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Fun Rehab: Core Stability Upgrade #1

March 14, 2016

Is YOUR core up to code?

Let's get you back to the basics just to make sure...

 

 

Every athlete can upgrade their sport performances by working on their core. Regardless of if you are a runner, climber, or a soccer player- you can benefit from harnessing your core. But first, if we can't engage it,  we have no business depending on it! 

 

 

A floppy centered climber is missing the stabilty and the power that can be easily harnessed with a few drills. I'd practice them daily until you have them down pat. Then we can upgrade to the next level...

 

The 4 Regions of "Core Stability Include:

 

-Abdominal Muscles (front)

-Low Back Muscles (back) 

-Muscles of the Pelvic Floor (bottom)

-Muscles of the Diaphragm (top)

 

I cover these in depth in my book Climbing Injuries Solved. If you are bored or have a lot of time on your hands while you recover from an injury, you can blend the cans below and the book above to have a fabulous recovery time. 

 

Where are the core muscles exactly? Think of your core like the aluminum of a can

Photo Rights: Dogwoodbrew.com

 

 

With the same shape from pelvis to chest, we want to have rigidity in the same regions that the aluminium covers...the top, bottom, and all around the sides should become stiff and should beable to stabilize, regardless of if they are shortening (contracting) or lengthening (elongating).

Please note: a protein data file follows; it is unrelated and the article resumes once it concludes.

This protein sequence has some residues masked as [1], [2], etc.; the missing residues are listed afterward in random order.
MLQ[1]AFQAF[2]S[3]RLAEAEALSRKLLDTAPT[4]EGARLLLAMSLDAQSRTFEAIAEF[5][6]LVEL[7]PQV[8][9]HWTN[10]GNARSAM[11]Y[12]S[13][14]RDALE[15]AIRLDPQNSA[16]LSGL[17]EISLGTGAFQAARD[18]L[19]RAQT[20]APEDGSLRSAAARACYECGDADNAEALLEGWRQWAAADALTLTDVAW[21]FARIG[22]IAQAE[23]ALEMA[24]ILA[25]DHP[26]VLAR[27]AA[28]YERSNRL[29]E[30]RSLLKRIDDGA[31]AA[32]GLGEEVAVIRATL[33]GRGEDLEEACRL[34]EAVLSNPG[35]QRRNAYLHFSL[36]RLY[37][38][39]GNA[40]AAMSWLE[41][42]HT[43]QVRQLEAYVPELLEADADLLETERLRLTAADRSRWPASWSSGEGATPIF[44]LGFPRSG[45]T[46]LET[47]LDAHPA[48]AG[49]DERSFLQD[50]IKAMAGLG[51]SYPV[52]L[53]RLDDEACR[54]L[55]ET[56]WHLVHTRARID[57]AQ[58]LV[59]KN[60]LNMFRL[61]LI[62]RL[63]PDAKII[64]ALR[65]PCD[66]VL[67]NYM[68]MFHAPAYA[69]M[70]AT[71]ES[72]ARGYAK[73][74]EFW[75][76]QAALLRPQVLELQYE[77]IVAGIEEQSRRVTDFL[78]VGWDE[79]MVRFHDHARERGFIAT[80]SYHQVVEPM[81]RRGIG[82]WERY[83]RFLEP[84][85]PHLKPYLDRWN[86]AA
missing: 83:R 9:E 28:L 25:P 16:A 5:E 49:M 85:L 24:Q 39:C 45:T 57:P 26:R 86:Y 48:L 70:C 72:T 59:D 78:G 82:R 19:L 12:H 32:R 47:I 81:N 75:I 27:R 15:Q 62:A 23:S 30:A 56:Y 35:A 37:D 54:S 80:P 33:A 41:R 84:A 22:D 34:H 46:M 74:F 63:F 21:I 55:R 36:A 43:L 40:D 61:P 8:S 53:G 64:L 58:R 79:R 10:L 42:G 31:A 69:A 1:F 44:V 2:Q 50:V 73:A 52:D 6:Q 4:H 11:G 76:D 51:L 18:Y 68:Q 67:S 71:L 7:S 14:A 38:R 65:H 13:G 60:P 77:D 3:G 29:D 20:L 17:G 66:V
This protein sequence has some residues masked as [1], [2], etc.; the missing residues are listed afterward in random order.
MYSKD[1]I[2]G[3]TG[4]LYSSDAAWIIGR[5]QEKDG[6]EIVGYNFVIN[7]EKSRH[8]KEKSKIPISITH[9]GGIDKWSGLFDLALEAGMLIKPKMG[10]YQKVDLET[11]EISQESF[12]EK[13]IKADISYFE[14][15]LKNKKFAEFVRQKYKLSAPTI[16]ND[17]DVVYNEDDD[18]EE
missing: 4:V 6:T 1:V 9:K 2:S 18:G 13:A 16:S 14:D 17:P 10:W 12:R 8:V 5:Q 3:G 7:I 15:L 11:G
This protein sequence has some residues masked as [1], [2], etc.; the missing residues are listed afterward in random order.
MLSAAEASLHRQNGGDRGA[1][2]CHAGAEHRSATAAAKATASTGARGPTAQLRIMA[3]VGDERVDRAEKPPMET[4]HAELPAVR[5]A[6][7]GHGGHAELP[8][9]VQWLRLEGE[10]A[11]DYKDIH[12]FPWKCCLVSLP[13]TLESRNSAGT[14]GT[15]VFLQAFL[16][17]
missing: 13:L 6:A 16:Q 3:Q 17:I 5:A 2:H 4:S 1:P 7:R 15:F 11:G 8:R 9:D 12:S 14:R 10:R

We must learn to turn the core groups of muscles (top/bottom/sides) on and off at a stand still first, and my favorite exercise for that involves an exercise ball!

Ok, lets get going with our rehab upgrade #1.

 

 

NOT-SO BORING NERDY STUFF:

 

 

Transfer of force via these muscles to your shoulders, hips and even wrists occurs via fascia (pronounced FASH-uh). The dense connective tissue covering and connecting your muscles in large planes across the body, we're nerding out on this stuff as practitioners and it has changed how we view injuries and their care. An awesome book on the topic is Anatomy Trains, one of my personal favorites. 

 

 

 

LETS GET GOING!

 

My favorite exercise for training core stability includes the use of a physio ball. Improving your feedback,  balance on this ball allows you to better increase your control of small muscles of the buttock, hip, and core regions. Read below to correctly gain the most out of this exercise!

 

STEP 1: Learning to engage your core.

 

Lay on your belly on a physio ball. Now we are going to begin with the basics to ensure proper engaging of your core muscles...

 

 

The athlete below is a patient contracting her core and preparing for motion on her physioball. She has the abdominals nice and solid, she has created tone in her diaphgram and her low back, and finally, she has pulled up her pelvic floor to create and harness power from all 4 quadrants (front, back, top and  bottom).  

 

 Above: A patient learning to correctly harness core power due to a hip injury.